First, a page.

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Alien Technology to Open a Division in Korea

The RFID hardware provider's new venture, scheduled to open in the first quarter of 2007, will provide sales, distribution, marketing, R&D and manufacturing for the Asian RFID market.
By Claire Swedberg
Dec 21, 2006RFID tag and interrogator provider Alien Technology is establishing a new division in Korea—Alien Technology Asia—to take advantage of the growing Asian market in radio frequency identification. With the support of private investors, says Keith McDonald, senior vice president of sales and marketing, the company intends to spend $10 million over the next several years on facilities, personnel and operations for the new venture. This will include an Alien RFID Academy training program.

In the summer of 2006, the company first announced, then postponed and subsequently called off its plan to launch an initial public offering (see Alien Cancels IPO Plans). At that point, says Linda Prosser, vice president of corporate marketing, the manufacturer decided its "growth will come through private investment." Since then, she says, Alien has received some additional private funding. "We will continue in that process," she says, though she cites limitations in public disclosure, prohibiting her from naming investors. "We are planning to secure local investment in Asia into this new location," says McDonald, though he, too, declines to name the investors.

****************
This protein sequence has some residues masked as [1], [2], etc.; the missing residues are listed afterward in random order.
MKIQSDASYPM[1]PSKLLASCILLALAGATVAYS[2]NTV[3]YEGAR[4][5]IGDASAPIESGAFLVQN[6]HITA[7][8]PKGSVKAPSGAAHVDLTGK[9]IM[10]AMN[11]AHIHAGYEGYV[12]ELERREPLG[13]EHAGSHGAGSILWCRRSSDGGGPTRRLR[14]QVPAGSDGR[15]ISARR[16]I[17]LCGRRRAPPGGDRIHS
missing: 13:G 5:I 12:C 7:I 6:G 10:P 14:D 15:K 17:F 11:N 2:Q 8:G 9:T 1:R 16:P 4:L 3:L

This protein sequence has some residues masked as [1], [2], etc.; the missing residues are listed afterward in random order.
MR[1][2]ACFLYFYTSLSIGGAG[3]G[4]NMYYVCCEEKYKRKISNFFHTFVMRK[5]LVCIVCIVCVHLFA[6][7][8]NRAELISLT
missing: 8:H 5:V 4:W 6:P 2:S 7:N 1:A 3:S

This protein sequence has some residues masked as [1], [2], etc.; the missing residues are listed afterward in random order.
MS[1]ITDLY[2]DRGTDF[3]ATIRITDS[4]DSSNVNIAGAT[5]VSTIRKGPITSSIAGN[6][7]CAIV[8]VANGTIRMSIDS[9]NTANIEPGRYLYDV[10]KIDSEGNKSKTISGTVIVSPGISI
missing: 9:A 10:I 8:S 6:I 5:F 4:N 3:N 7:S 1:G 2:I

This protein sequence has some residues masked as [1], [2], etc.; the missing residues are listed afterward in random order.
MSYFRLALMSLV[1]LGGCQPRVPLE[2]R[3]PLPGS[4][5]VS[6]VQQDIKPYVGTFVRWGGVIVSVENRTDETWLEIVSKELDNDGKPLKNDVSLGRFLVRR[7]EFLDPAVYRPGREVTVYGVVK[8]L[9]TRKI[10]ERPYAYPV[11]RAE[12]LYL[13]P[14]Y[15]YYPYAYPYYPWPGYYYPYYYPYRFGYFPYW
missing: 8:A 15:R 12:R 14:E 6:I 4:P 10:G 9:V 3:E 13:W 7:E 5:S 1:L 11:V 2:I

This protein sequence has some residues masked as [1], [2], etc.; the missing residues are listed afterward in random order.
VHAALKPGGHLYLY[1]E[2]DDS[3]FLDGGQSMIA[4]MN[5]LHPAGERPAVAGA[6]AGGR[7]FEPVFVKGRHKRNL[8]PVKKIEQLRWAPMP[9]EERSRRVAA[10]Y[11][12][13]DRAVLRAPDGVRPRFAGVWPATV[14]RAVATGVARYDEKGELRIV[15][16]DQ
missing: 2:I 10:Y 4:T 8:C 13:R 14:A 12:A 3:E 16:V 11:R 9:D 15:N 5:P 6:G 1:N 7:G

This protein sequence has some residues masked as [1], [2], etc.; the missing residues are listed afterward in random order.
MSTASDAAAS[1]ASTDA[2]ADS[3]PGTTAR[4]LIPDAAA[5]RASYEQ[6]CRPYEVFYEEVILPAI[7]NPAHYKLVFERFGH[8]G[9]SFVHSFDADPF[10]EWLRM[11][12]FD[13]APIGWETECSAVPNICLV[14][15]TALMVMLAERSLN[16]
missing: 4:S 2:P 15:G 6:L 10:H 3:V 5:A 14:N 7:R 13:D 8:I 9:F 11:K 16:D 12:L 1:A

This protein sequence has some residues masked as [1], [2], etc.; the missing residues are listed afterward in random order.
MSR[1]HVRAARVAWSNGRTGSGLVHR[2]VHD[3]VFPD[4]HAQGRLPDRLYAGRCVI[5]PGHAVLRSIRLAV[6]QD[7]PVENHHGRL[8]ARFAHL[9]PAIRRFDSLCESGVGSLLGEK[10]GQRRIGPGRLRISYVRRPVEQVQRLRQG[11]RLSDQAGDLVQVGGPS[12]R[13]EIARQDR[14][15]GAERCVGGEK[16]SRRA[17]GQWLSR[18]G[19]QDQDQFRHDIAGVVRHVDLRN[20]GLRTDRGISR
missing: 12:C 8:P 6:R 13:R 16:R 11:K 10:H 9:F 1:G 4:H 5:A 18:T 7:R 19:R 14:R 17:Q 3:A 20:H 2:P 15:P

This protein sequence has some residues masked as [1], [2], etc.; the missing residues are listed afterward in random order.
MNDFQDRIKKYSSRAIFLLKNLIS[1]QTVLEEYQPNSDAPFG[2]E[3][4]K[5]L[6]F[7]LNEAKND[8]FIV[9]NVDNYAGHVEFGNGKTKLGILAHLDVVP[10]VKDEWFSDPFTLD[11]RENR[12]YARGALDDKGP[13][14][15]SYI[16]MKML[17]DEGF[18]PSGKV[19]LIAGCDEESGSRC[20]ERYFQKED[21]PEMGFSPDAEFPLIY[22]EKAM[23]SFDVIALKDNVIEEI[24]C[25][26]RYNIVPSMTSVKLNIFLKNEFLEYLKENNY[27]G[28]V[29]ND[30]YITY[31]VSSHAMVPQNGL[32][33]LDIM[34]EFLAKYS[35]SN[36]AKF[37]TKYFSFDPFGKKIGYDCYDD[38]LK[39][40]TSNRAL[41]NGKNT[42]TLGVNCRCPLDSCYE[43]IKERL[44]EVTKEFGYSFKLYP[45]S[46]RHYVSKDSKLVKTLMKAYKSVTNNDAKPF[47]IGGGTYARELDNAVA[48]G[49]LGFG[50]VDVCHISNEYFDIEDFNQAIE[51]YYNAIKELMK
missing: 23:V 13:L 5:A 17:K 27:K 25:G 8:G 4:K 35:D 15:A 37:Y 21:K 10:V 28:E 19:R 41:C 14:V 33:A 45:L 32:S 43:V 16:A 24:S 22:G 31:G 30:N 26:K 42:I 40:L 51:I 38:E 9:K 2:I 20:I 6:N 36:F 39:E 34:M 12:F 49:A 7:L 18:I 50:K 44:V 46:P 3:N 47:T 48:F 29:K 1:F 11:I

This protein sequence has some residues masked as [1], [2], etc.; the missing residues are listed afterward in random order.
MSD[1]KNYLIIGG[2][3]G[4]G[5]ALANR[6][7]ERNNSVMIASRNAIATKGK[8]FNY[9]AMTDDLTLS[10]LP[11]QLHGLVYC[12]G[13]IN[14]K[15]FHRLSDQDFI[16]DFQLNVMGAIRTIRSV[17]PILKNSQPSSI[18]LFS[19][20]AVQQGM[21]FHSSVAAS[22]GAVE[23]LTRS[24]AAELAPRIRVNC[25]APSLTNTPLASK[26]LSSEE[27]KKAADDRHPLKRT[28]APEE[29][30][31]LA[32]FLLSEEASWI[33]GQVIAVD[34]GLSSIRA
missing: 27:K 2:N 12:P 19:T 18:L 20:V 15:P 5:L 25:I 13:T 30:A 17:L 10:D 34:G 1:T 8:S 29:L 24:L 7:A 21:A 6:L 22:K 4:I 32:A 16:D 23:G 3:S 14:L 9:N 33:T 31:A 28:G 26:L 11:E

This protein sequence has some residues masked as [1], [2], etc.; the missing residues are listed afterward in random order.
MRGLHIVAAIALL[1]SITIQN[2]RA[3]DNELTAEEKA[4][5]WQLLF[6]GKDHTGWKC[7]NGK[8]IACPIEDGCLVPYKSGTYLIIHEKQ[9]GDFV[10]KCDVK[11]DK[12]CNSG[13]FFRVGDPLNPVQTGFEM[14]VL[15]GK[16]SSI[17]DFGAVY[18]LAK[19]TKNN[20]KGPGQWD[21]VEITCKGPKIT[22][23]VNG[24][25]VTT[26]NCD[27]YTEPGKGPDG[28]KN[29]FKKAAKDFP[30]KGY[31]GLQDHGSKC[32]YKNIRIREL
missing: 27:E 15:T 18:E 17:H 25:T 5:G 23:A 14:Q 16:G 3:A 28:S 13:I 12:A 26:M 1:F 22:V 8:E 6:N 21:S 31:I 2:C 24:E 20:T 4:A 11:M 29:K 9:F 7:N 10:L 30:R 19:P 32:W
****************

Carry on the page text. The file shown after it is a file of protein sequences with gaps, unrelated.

Keith McDonald
Alien Technology Asia will open in the first quarter of 2007, focusing on sales, distribution, marketing, research and development, and manufacturing efforts for the RFID market in Korea and China, and throughout Asia. Alien chose to locate the site in Korea's Songdo Incheon Free Economic Zone (IFEZ) because of its central position in Asia, says McDonald—all major Asian markets are within a two-hour plane ride of that site. The Songdo IFEZ, designed for international business and the high-tech industry, is a self-sufficient area offering housing, transportation, an international business center, schools and banking.

Alien already has business in Asia, says McDonald, in the airport, agricultural, transportation and general supply chain markets. However, he is unwilling to name specific clients. "What's difficult is doing that from California," he says. "There are many aspects to implementation, including identifying a solution and accomplishing that solution." That kind of service, he notes, requires a greater presence in Asia. "You need to have your feet on the ground there." Asian countries with specific and unique regulations need a more local service, he explains, adding, "One reader does not fit all—we need to be involved in the piloting."

The Korean facility will be the third permanent site of the Alien RFID Academy, also scheduled to open in the first quarter of 2007. The other permanent academy sites are in Morgan Hill, Calif., and Dayton, Ohio (see Alien Opens Dayton RFID Lab). According to McDonald, those academies serve end-user corporations, systems-integration companies, college students and members of the military, and provide educational programs addressing protocol selection, tag placement based on package content and how to conduct effective site surveys.

McDonald reports that the fourth quarter of 2006 set new records for Alien in terms of tag and reader sales and RFID services, though the company declines to disclose specific sales figures. "Our forecast is that the next quarter will be even better," he predicts.
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